Tuesday, March 1, 2011

Federer's Race Against Time

How long will Roger Federer be able to tolerate his new place in the pecking order of tennis?
In my mind he's a god, but on my television screen he's a conundrum. At times Roger Federer looks invincible, the nimble virtuoso that we've always revered: smooth, svelte, and incandescent. At others he is coming apart at the seams, missing so badly that it hurts to watch.

It's hard to tell where Roger Federer is headed in the short term, but it's not difficult to tell that he isn't the player he once was. Gone are the seemingly limitless stretches of dominant play. Missing is the intimidation factor that had many of his opponents beaten before they stepped on the court to face him.

(Insert melodramatic music and emotional Federer highlight montage here).

The final act of the magical mystery tour known as Federer's bedazzling career might be closer to a conclusion than we think, and there is a growing fear that his last Grand Slam title might already be behind him.

Then again, we've written the maestro off before, and the last time we really had him pegged for dead he promptly won three of the next four Grand Slams. So maybe Roger's confounding error-prone loss to Novak Djokovic on Saturday in Dubai was nothing to be concerned about. Maybe he's playing possum, fooling his adversaries into thinking that he's dead in the water so that he can sneak up on them in the Slams when they least expect it.

More Grand Slam triumphs certainly aren't out of the realm of possibility for a player his age. Federer's only 29 and he's remarkably fit. Plus, he's got recent history on his side.

Agassi and Sampras each tallied Grand Slam titles beyond the age of thirty, so it's not ridiculous at all to expect the same from Federer, who has spent the better part of the last eight years casually collecting Grand Slam trophies like children collect baseball cards or matchbox cars.

That being said, it can't be enjoyable for Federer to be taking his lumps against players he used to annihilate. He's still brilliant but he's not the epitomé of brilliance that he used to be, and if Roger finds himself in the same or a worse form by the end of 2011, will he do more than entertain thoughts of hanging it up after the 2012 Olympics in London?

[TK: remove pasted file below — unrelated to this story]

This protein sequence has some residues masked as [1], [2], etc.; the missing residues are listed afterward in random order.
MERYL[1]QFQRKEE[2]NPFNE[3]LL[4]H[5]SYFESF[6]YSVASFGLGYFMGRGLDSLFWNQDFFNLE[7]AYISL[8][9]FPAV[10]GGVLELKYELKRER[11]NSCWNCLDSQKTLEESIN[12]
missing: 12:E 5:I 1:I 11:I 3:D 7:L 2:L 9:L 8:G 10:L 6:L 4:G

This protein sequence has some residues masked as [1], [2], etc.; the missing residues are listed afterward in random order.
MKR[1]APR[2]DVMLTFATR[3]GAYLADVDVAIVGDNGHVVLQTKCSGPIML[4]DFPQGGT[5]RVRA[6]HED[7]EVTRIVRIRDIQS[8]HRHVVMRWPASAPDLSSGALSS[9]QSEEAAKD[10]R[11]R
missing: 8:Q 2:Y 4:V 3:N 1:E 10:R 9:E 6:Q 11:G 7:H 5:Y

There are six Grand Slam events between now and the next Olympic Games, and if Federer hasn't found a way back to a Grand Slam final by then (hard to imagine a year ago, but easier to imagine given his recent form) I'm not so sure he'll want to continue plying his trade as a less than elite player.

It's comforting to hear Federer speak of his love for the game and his desire to play for many more years so that his kids can watch him perform, and I have no doubt that he genuinely feels this way at the moment, but a lot can change in a little time. Just ask Bjorn Borg and Justine Henin. What Roger feels and wants today is not necessarily what he'll want and feel tomorrow.

At the moment, we are faced with the bittersweet reality that the sun is slowly setting on one of the greatest players to ever play to game. As much as we all want to believe that he'll play on as long as we want him to, the fact remains that a lot hinges on his performance for the remainder of 2011. If Federer continues to produce erratic tennis and puzzling losses to what used to be lesser opponents as he did in 2010, he'll inevitably start to weigh the value of tarnishing his legacy versus the chances of winning another Grand Slam title.

Federer won't have the luxury of being judged easily. He'll always be judged against what we witnessed him to be -- one of the best, if not the best, to ever play.

Getting out of bed and trying to measure up to that standard every day can't be easy. Since he's the player that created the standard in the first place, maybe he will be up to the task.